Administrators in area school districts say they are focused on completing the shift to statewide common core standards in 2014-15, not on wondering whether new legislation might derail them in Ohio.
“I’ve been surprised to see that movement getting any traction because we are so far down the road to the transition,” Kettering City Schools Superintendent James Schoenlein said.
“Opposition seems to be centered around a position that it’s government intrusion into people’s lives. That’s not a good enough argument to counter the benefits of common core, which will mean teaching the stuff that our kids need to know to compete in the modern world,” he said.
Dayton Public Schools Superintendent Lori Ward said “some people seem to feel this is a government-mandated, top-down approach.”
She sees common core as both an equalizer and an inspiration to offer something unique.
“In the National Football League, no matter what team you’re on or where you play, a first down is 10 yards, the field is 100 yards long, a field goal is worth three points and a touchdown is six. School districts are teams. How we achieve victory is laid out in our playbook. That’s the curriculum. We will still have control over that,” Ward said.
Jeremy Miller, director of curriculum, instruction and assessment for Centerville City Schools, said he wasn’t aware of a bill in the Ohio House that seeks to block implementation in Ohio.
He’s been immersed in “a two-year process of preparing our teachers and aligning our curriculum with the common core expectations. We’re nearing the end of that.”
Ward said districts can’t wait to see what might happen because common core “represents an institutional shift. Standard-based achievement is nothing new, but the previous standard was a mile wide and an inch deep. Now it will be an inch wide and a mile deep.”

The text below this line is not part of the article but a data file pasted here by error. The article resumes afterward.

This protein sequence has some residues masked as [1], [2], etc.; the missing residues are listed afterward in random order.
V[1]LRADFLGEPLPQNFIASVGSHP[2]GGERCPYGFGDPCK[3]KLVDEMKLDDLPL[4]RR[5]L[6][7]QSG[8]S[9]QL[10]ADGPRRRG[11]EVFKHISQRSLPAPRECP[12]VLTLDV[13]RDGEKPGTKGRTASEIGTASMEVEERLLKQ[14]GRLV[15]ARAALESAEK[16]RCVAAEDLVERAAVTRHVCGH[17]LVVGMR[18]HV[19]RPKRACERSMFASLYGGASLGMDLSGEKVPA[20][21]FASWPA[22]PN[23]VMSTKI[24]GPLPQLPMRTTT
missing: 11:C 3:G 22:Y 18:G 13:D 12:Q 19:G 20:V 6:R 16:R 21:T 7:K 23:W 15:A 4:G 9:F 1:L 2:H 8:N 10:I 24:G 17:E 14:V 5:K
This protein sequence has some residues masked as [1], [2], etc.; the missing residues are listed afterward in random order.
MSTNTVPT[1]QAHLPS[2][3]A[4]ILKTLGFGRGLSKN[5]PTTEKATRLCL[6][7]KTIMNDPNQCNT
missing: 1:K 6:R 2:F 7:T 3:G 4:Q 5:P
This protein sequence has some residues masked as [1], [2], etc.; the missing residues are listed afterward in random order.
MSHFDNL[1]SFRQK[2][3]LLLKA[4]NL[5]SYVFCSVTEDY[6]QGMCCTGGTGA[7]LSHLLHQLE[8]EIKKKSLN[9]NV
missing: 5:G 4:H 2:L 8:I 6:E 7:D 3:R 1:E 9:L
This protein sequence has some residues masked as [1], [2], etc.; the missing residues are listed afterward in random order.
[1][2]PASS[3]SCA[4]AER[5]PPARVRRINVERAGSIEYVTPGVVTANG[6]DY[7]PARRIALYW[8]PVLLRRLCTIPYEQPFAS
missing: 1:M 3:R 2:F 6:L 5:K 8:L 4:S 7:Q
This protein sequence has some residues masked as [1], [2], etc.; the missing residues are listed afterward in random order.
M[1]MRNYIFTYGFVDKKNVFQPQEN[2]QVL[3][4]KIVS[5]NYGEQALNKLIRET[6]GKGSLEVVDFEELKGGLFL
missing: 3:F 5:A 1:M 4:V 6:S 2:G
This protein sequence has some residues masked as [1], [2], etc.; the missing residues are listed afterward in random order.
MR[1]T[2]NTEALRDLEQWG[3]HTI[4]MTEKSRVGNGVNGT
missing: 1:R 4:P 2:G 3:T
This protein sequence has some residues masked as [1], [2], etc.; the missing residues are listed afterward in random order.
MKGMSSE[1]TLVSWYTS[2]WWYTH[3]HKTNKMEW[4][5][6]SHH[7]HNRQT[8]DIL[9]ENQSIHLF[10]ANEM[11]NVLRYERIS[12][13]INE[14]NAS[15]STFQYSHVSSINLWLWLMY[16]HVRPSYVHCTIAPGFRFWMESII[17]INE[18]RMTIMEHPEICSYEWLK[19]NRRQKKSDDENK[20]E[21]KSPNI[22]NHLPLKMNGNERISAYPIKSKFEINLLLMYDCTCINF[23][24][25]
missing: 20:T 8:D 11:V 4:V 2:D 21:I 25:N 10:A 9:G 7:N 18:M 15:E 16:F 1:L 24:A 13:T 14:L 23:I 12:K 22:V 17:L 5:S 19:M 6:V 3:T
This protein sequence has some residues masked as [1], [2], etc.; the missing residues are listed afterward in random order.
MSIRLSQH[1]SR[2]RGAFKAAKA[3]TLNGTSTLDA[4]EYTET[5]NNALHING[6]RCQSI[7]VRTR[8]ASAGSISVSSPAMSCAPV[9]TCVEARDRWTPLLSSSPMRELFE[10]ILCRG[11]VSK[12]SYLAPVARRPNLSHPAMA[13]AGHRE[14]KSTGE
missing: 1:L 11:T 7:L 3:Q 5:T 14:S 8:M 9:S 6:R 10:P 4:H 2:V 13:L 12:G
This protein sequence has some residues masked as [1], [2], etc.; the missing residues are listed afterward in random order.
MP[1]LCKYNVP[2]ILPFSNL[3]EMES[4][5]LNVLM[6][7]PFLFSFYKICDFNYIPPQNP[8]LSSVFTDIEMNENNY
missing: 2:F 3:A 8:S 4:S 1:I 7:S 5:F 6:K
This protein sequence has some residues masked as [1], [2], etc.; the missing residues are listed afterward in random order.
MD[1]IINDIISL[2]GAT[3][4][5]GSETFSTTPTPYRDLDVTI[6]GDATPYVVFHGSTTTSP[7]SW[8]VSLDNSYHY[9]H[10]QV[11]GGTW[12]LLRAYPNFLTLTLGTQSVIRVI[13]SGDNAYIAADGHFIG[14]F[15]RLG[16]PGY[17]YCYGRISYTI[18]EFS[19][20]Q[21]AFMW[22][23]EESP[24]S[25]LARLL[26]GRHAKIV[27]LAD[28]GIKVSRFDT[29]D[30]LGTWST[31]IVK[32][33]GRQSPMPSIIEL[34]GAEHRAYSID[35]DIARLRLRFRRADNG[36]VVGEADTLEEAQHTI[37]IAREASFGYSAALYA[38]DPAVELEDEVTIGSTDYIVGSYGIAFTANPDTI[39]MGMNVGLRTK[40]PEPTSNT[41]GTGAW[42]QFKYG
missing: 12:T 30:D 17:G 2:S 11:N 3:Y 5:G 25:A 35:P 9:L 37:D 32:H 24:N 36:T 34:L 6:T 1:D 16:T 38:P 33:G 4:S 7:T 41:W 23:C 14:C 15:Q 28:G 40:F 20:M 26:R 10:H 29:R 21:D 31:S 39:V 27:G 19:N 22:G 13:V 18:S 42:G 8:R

Schoenlein said that while “the average citizen might not be aware these new assessments are on the horizon, we have to be ready. The experience of other states that have already implemented common core shows that test scores have declined by an average of 30 percent during the first year. We’re going to try to keep that from happening in Kettering. We’re out in front on this.”
James Kozarec, principal of Kettering’s Beavertown Elementary, said common core curriculum was instituted there last year in the primary grades. “This year, we’ve added grades three, four and five. We’re full-blown common core.”
Dayton Public Schools have instituted the new curriculum most widely in Edison (pre-K through 8) and Wogaman (grades 5-8) schools.
Miller said common core classwork “will increase rigor and depth while narrowing the scope.”
Lisa Minor, chief of school improvement for Dayton Schools, said relevance is another keyword.
She compared a previous elementary school health unit with one introduced this year based on the new standards.
“In the past, the curriculum might simply have included a lesson listing and labeling the food groups. Now, we’re taking it to the evaluation level. That same class will be required to assess the result of personal eating habits over time,” Minor said.
“A seventh-grade math class that would have covered ratio and proportion might now be required to apply that to water sources in the City of Dayton.”
Educators say it’s been a straddling act.
“We’re doing really well with current assessments, but those will be going away,” Schoenlein said. “I don’t think our parents would accept a 30 percent drop in test scores just because of that.”
“We’re between the old and the new, but we’ve always worked with our teachers to develop a local core for state standards,” Centerville’s Miller said. “We’ve always prided ourselves on a student-centered focus. We’re confident that we will keep that as we move forward.”
Districts have committed resources to the change.
Minor said Dayton selected eight to 10 teachers per building for “a full year of job-embedded training” Those teachers have now been coaching their peers.
“The best training is embedded in the classroom,” she said. “The best way to learn something and know it is to teach it.”
Schoenlein said all of Kettering’s 550 teachers have had several days of training over the past two years. “You hate to take teachers out of the classroom, but in this case it’s a necessity.”
The district has also “made a concerted effort to get our kids on computers because they will be taking the new assessments that way. You don’t want your kids to get lower scores because that’s new for them,” he said.
“First, you need to get enough computers. Then you have to help your teachers formulate assessments on them. I think we’ll be ready.”